Facing a $100-million fraud lawsuit brought about by the Federal government, Lance Armstrong has reached a settlement that will see him pay $5 million, according to reports in multiple media outlets.
“This ends all litigation against Armstrong related to his 2013 admission that during his career as a professional cyclist he had used performance-enhancing substances,” read a statement from Armstrong’s legal team.
Armstrong, who claimed seven Tour de France victories during his career before seeing all seven stripped by the UCI following USADA’s “reasoned decision,” rode for a squad sponsored by the United States Postal Service for several years. The U.S. government sued Armstrong after he admitted to using to doping in 2013, arguing that his years of doping had hurt the U.S. Postal Service.
Over the course of its sponsorship run, the U.S. Postal Service paid Armstrong’s cycling team $32.3 million.
“No one is above the law,” U.S. Justice Department lawyer Chad Readler said in a statement announcing the deal. “This settlement demonstrates that those who cheat the government will be held accountable.”
Floyd Landis, Armstrong’s former teammate, initially sued Armstrong in 2010 under the False Claims Act, alleging the team’s doping constituted fraud against the federal government. The U.S. government joined the case in 2013.
As the originator of the whistleblower lawsuit, Landis stands to be awarded up to a quarter of the settlement. Armstrong’s lawyer, Elliot Peters, told The New York Times that Armstrong will cover Landis’s legal costs, which tallied $1.65 million.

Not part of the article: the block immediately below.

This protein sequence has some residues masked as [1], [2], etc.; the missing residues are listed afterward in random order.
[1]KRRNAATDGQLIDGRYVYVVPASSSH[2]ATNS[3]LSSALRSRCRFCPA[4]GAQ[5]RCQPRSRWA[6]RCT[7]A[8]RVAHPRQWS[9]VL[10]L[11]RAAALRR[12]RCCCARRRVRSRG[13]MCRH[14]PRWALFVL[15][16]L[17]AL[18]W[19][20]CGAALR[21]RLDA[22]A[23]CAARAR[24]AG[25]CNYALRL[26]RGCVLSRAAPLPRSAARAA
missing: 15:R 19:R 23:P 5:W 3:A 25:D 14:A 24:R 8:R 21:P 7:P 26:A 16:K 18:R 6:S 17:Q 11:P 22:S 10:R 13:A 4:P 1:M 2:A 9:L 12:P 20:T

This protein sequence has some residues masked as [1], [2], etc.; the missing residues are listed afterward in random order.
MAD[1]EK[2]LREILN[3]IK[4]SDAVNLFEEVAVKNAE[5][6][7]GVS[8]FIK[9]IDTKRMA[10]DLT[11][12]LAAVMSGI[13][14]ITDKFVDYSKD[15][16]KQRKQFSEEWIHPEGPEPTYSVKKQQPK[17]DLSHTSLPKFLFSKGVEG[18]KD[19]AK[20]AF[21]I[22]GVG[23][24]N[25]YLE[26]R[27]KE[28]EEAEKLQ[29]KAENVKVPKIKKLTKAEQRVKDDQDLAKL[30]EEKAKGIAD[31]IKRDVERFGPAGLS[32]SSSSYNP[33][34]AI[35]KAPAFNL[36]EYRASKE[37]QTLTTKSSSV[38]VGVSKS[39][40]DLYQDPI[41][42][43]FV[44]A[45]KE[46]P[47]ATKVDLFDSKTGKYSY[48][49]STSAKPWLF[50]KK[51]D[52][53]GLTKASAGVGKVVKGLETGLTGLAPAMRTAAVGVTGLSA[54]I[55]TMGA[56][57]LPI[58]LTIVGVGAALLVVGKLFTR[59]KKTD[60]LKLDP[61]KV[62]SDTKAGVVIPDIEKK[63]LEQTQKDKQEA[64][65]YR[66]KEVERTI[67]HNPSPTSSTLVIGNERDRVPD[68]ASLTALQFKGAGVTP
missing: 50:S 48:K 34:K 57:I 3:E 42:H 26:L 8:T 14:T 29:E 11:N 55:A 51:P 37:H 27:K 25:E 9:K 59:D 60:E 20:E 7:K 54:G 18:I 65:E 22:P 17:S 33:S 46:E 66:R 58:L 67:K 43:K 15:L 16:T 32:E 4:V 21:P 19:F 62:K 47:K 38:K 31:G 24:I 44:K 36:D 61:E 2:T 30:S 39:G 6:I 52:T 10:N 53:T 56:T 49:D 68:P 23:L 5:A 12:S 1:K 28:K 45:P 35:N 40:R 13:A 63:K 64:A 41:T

“I really didn’t want to relive it in a courtroom, and I don’t think Lance did either, and I don’t know that that would have really accomplished anything,” Landis said.
“Rather than going through that humiliation again, we’re better off. I mean, it was up to Lance, but I think he probably feels the same way.”
However, the settlement was greeted with dismay by Betsy Andreu, the wife of former Armstrong team-mate Frankie Andreu. The Andreus were among the first to go on the record about Armstrong’s doping.
Betsy Andreu said the settlement amounted to Armstrong being let off the hook.
“My thought is a vengeful, unremorseful pathological liar was revealed and got a lifetime ban so all is not lost,” Andreu wrote on Facebook. “in the end he is who he is and money can’t buy class, respect or reputation.”
Armstrong’s personal fortune had been estimated at around $125 million in 2012.
But since his dramatic fall, he has lost lucrative sponsorship deals and in 2015 was ordered to pay back $10 million in bonus payments given to him by Dallas-based SCA Promotions relating to his Tour wins in 2002, 2003, and 2004.
The Washington Post reported he had recently listed his home in Austin, Texas for sale at $7.5 million.
“I am glad to resolve this case and move forward with my life,” Armstrong said in a statement. “I am particularly glad to have made peace with the Postal Service. While I believe that their lawsuit against me was without merit and unfair, I have since 2013 tried to take full responsibility for my mistakes, and make amends wherever possible. I rode my heart out for the Postal cycling team, and was always especially proud to wear the red, white and blue eagle on my chest when competing in the Tour de France. Those memories are very real and mean a lot to me.”